Crimes Against History: UNESCO World Heritage Sites in Syria Damaged by Civil Warairport_transferbarbathtubbusiness_facilitieschild_activitieschildcareconnecting_roomcribsfree_wifigymhot_tubinternetkitchennon_smokingpetpoolresturantski_in_outski_shuttleski_storagesmoking_areaspastar

Crimes Against History: UNESCO World Heritage Sites in Syria Damaged by Civil War

Crimes Against History: UNESCO World Heritage Sites in Syria Damaged by Civil War
The ongoing Syrian conflict has wreaked havoc on the lives of the Syrian public as well as on the historical topography of one of the world’s oldest civilizations. Films made in the country have recorded revolutionary forces taking cover in medieval castles and government tanks maneuvering among ancient Roman colonnades. What follows is a list of historical Syrian sites that have been significantly damaged by the civil war.

Great Mosque of Aleppo

The Ancient City of Aleppo became a UNESCO World Heritage Site in 1986 because of its largely unchanged buildings which date from the 11th through the 16th centuries. The Great Mosque of Aleppo, or the Umayyad Mosque, is one of the most historically significant mosques in the medieval walled city and rests on the ground that once housed the agora in the Hellenistic period. Although the mosque was originally built during the 8th century, the structure was renovated during the 11th century, when a covered fountain was added to the central courtyard, and a 45 meter minaret installed, to become the holy structure’s most striking architectural element. In September of 2012, the Syrian war began to take its toll on the city of Aleppo when a major attacked was launched by the Free Syrian Army. Then in April of 2013, the mosque was bombarded by massive shelling and the impressive minaret left as rubble.

Bosra

The southern Syrian town of Bosra was declared a UNESCO World Heritage Site in 1980. Bosra’s rich archaeological ground is a treasure trove of ruins from the Roman, Byzantine and early Islamic eras. During the Roman period Bosra existed as an affluent capital at the crossroads of several trading routes. Along with colonnades, triumphal arches and baths, the town is also home to an impressive Roman amphitheater likely constructed during the rule of Trajan. The town’s Alm-Omari Mosque, of 721 AD, is one of the oldest remaining mosques in the history of Islam and boasts an early example of the Umayyad square minaret. This architectural feature would later be reconstructed in places like Damascus and Aleppo.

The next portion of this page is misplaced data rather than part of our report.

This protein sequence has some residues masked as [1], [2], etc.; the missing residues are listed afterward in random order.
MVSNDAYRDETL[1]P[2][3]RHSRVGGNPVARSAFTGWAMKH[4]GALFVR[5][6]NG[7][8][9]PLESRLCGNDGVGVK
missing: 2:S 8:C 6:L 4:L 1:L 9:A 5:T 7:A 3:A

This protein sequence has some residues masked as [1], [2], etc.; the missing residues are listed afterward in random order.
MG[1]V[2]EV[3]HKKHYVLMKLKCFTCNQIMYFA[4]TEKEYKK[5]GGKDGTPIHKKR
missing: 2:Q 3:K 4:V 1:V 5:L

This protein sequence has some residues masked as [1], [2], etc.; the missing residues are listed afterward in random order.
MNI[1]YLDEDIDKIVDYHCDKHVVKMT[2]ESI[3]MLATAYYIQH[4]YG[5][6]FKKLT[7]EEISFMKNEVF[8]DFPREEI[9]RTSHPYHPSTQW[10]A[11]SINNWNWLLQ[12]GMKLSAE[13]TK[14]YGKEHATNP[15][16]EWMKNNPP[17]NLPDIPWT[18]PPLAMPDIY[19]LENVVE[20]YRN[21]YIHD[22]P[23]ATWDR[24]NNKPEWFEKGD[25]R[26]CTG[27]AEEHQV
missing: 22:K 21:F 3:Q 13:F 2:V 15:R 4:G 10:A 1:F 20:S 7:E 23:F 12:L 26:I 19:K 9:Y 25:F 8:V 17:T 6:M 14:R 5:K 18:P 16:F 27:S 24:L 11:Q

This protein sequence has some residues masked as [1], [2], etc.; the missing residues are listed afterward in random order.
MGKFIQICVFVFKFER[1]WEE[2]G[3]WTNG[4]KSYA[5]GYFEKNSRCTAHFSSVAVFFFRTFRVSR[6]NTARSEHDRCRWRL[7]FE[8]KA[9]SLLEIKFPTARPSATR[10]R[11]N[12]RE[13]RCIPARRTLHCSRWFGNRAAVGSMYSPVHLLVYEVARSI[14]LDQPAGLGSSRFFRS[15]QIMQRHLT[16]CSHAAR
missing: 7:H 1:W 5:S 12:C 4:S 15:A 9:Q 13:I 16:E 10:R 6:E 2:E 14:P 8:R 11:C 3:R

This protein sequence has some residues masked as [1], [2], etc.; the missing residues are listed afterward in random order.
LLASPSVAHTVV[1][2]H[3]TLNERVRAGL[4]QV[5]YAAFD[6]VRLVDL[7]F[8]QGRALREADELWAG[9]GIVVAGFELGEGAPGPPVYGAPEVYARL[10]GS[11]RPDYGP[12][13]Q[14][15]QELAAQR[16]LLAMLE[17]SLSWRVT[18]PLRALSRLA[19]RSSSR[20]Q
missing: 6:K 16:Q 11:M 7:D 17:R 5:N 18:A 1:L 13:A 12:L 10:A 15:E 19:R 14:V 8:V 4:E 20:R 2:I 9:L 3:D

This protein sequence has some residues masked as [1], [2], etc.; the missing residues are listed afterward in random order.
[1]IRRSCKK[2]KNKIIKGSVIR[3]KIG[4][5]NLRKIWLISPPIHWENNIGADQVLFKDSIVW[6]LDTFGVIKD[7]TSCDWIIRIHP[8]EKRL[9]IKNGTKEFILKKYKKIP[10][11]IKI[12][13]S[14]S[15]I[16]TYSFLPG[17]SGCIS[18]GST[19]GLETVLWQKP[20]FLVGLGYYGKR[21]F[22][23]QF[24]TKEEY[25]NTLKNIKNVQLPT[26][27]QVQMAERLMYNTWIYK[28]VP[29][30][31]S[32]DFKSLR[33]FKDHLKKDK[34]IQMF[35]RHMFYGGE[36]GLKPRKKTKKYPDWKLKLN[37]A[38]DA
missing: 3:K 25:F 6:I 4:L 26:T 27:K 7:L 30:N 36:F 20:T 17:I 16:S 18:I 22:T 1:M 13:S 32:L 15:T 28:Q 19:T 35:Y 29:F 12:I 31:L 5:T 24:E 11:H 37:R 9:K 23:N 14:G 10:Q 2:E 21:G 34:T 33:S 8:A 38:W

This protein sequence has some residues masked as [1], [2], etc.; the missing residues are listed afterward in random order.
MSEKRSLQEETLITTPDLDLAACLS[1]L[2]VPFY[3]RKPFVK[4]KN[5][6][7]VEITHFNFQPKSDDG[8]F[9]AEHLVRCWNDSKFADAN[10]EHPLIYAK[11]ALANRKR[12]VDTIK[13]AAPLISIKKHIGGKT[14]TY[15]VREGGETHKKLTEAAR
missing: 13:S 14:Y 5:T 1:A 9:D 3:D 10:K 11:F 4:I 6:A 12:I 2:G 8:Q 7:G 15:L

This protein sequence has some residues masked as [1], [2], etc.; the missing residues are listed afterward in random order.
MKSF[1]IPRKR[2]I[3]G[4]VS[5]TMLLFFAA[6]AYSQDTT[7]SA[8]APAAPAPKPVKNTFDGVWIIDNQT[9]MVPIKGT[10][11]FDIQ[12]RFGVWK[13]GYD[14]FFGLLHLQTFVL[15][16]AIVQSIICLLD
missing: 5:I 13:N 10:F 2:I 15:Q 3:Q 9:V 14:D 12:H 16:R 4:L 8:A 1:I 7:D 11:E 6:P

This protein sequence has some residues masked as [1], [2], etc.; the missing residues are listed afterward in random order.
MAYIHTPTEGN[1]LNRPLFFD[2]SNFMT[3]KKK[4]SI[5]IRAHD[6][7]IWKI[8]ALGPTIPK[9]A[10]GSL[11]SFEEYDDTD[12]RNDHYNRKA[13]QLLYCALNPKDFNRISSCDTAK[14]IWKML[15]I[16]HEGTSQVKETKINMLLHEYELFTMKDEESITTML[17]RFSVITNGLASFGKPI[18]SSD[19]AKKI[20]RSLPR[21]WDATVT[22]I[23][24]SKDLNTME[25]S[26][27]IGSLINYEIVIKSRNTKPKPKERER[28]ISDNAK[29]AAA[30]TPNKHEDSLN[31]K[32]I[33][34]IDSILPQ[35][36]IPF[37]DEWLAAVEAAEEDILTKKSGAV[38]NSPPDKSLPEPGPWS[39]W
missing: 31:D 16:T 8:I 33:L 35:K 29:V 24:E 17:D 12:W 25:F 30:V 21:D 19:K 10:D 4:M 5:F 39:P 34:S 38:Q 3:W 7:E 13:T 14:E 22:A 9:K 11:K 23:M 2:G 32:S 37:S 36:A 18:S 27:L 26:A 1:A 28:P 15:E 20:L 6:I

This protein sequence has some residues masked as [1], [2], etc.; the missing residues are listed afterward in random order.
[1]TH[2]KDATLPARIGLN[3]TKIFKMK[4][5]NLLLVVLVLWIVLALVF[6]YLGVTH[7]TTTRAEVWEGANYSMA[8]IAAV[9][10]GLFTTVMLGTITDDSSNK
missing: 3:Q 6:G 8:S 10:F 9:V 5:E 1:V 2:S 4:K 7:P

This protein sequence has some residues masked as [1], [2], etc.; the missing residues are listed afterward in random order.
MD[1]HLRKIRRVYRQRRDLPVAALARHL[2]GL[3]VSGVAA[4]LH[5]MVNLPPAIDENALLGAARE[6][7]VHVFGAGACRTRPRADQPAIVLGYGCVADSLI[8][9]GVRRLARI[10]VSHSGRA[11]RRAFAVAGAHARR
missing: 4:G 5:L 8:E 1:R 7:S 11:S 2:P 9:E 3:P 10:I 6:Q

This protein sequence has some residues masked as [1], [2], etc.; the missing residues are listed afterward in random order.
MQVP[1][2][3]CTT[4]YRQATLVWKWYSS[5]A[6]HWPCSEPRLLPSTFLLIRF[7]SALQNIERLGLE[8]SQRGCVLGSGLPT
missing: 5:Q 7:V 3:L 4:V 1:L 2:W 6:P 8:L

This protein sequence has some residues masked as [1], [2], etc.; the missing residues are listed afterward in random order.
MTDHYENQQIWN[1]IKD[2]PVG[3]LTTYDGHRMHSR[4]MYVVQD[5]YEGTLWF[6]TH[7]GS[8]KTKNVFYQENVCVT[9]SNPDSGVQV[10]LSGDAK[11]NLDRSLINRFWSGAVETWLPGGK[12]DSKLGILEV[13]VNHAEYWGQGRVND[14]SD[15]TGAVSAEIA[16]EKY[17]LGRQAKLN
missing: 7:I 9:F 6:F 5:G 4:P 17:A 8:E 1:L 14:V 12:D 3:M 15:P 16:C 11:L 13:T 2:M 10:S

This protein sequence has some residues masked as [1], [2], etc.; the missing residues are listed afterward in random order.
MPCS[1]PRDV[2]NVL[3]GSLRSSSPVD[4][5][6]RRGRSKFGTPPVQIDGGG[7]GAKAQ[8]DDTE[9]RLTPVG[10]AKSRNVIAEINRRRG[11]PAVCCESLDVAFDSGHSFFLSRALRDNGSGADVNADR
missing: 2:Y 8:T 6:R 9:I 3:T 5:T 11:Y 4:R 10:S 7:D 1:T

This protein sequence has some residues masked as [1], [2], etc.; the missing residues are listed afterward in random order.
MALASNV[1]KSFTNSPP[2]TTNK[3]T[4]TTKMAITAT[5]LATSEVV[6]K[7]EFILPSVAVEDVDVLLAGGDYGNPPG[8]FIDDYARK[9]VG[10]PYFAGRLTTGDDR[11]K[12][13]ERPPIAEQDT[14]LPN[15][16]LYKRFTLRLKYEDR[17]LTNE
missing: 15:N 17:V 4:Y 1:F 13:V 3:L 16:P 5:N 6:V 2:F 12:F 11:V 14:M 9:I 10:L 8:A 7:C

Palmyra

The oasis city of Palmyra, a UNESCO World Heritage Site since 1980, was once a metropolitan trading centre that connected Mesopotamia and Northern Syria and acted as an important travel stop for those crossing the expansive desert. Early documentation of the city, such as those found on Babylonian tablets from Mari, refer to Palmyra by its Semetic name, Tadmor, Tadmur, or Tudmur, by which it continues to be referred. The most monumental and breathtaking building in the city is the massive temple of Ba’al, which is considered the foremost piece of religious architecture of the 1st century AD in the Middle East. Ba’al was originally built as a Hellenistic temple, with its grand Corinthian colonnade and triumphal arch dating to the rule of Septimius Severus. Residents of Palmyra state that a Syrian army set up camp in the citadel overlooking the modern city and the ancient Roman ruins. Machine gun fire is said to have poured over the ruins, causing much damage to these already precarious historical treasures.

Apamea

The tentative World Heritage Site of Apamea was established in 300 BC by Seleucus Nicator, one of Alexander the Great’s generals, who named the city after his wife Apame. Apamea was later made part of the Roman Empire by Pompey in 64 BC. It was during this period that much of what remains of its architecture was developed, although notable Byzantine remains can also still be viewed today. A walk down the impressive ancient street, known to the Romans as Cardo Maximus, easily ignites one’s imagination with visions of the grandeur that once was. The 1.85 kilometer long, 87 meter wide road is lined with a spectacular series of classic columns as well as the ruins of civic and religious buildings.

Krak des Chevaliers